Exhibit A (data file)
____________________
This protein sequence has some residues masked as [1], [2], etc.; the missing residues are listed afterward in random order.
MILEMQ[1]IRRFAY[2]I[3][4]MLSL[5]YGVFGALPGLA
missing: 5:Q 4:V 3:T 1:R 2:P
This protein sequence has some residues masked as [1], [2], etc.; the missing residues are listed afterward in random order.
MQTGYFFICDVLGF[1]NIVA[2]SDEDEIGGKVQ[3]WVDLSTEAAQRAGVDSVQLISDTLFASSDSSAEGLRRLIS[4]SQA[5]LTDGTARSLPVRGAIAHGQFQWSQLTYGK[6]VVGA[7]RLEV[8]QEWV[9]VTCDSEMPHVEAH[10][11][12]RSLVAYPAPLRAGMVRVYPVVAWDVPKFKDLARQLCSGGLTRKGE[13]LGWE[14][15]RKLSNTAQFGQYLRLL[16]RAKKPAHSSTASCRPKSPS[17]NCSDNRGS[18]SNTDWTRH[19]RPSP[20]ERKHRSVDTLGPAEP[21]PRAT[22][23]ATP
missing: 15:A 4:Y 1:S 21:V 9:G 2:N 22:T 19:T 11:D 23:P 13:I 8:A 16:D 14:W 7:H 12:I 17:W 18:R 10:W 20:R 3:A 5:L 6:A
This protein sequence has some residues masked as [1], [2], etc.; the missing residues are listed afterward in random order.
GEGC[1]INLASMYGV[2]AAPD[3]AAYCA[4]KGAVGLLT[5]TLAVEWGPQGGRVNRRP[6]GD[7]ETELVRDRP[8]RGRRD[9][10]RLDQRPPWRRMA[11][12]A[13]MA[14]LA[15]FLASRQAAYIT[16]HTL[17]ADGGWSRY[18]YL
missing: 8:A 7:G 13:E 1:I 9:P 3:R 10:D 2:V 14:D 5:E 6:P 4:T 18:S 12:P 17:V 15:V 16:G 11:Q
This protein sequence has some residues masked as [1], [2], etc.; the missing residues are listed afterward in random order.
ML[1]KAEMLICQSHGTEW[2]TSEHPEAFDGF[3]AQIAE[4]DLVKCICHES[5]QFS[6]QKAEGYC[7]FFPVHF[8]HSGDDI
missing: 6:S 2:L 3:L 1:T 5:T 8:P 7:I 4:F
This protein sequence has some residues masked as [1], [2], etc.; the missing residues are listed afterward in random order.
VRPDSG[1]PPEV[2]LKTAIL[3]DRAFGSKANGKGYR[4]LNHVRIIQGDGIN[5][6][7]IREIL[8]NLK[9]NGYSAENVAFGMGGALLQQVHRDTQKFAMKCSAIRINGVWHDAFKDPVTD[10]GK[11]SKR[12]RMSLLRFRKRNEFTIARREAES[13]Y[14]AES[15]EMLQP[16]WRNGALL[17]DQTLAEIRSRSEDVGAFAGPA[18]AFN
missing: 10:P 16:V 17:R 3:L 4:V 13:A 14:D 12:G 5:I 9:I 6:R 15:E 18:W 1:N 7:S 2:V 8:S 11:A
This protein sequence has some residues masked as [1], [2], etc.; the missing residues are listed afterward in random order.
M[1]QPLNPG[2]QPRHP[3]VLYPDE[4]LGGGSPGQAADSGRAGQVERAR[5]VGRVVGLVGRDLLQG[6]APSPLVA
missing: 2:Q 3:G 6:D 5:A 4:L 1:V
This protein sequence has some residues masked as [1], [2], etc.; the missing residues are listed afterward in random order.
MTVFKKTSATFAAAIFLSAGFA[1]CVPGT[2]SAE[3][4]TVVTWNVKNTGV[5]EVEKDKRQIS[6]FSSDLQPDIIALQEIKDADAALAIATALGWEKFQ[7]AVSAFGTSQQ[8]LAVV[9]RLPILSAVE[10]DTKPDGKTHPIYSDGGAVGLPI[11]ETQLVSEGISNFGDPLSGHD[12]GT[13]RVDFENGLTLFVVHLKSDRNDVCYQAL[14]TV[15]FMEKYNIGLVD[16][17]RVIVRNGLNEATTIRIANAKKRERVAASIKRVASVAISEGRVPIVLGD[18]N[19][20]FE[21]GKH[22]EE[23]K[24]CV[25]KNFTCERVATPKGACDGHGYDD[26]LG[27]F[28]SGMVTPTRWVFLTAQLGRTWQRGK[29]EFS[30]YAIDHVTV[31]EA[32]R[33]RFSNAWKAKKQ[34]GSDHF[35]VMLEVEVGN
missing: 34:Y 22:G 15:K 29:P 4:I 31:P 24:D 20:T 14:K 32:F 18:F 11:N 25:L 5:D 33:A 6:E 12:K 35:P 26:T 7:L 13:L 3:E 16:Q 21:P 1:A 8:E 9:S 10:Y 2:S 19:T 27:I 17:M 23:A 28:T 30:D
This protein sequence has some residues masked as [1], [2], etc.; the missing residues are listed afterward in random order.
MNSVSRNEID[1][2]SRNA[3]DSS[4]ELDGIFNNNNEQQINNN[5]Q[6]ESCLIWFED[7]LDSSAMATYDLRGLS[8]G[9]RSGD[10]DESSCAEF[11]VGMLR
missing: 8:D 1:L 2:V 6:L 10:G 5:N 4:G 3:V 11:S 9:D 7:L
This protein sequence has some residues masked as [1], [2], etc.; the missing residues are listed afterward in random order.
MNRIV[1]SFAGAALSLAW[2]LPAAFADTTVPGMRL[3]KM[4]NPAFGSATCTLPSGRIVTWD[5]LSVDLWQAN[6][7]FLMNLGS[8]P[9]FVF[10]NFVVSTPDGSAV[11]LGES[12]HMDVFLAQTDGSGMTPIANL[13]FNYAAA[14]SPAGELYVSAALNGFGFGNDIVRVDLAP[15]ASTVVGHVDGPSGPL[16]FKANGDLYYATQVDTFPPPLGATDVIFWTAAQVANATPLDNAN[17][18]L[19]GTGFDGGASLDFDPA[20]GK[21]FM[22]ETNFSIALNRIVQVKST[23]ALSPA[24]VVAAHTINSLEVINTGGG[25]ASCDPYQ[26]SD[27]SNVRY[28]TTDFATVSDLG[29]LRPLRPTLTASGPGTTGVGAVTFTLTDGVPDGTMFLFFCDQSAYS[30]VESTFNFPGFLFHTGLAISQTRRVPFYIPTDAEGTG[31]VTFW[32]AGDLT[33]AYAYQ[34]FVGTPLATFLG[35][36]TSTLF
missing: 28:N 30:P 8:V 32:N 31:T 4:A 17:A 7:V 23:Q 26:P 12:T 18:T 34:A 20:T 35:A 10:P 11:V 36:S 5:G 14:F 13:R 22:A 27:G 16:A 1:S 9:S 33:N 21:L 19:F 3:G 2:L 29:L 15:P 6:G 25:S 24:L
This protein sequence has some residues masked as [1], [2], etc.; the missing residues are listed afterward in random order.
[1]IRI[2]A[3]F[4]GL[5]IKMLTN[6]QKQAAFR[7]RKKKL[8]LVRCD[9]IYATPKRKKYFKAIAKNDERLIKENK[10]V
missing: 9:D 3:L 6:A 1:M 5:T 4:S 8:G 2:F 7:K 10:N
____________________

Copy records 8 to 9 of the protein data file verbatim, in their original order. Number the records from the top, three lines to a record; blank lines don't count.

This protein sequence has some residues masked as [1], [2], etc.; the missing residues are listed afterward in random order.
MNSVSRNEID[1][2]SRNA[3]DSS[4]ELDGIFNNNNEQQINNN[5]Q[6]ESCLIWFED[7]LDSSAMATYDLRGLS[8]G[9]RSGD[10]DESSCAEF[11]VGMLR
missing: 8:D 1:L 2:V 6:L 10:G 5:N 4:G 3:V 11:S 9:D 7:L
This protein sequence has some residues masked as [1], [2], etc.; the missing residues are listed afterward in random order.
MNRIV[1]SFAGAALSLAW[2]LPAAFADTTVPGMRL[3]KM[4]NPAFGSATCTLPSGRIVTWD[5]LSVDLWQAN[6][7]FLMNLGS[8]P[9]FVF[10]NFVVSTPDGSAV[11]LGES[12]HMDVFLAQTDGSGMTPIANL[13]FNYAAA[14]SPAGELYVSAALNGFGFGNDIVRVDLAP[15]ASTVVGHVDGPSGPL[16]FKANGDLYYATQVDTFPPPLGATDVIFWTAAQVANATPLDNAN[17][18]L[19]GTGFDGGASLDFDPA[20]GK[21]FM[22]ETNFSIALNRIVQVKST[23]ALSPA[24]VVAAHTINSLEVINTGGG[25]ASCDPYQ[26]SD[27]SNVRY[28]TTDFATVSDLG[29]LRPLRPTLTASGPGTTGVGAVTFTLTDGVPDGTMFLFFCDQSAYS[30]VESTFNFPGFLFHTGLAISQTRRVPFYIPTDAEGTG[31]VTFW[32]AGDLT[33]AYAYQ[34]FVGTPLATFLG[35][36]TSTLF
missing: 28:N 30:P 8:V 32:N 31:T 4:A 17:A 7:V 23:Q 26:P 12:T 18:T 34:A 20:T 35:A 10:P 11:V 36:S 5:G 14:F 13:R 22:A 27:G 16:A 1:S 9:S 33:N 21:L 19:F 3:G 2:L 29:L 15:P 6:G 25:S 24:L